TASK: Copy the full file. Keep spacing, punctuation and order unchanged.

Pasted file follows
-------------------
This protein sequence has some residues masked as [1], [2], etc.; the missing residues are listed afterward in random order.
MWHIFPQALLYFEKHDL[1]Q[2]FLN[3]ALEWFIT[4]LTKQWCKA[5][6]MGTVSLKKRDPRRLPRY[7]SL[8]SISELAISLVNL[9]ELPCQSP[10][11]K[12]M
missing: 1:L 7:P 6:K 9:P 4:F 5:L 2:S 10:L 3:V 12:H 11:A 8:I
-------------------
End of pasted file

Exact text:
This protein sequence has some residues masked as [1], [2], etc.; the missing residues are listed afterward in random order.
MWHIFPQALLYFEKHDL[1]Q[2]FLN[3]ALEWFIT[4]LTKQWCKA[5][6]MGTVSLKKRDPRRLPRY[7]SL[8]SISELAISLVNL[9]ELPCQSP[10][11]K[12]M
missing: 1:L 7:P 6:K 9:P 4:F 5:L 2:S 10:L 3:V 12:H 11:A 8:I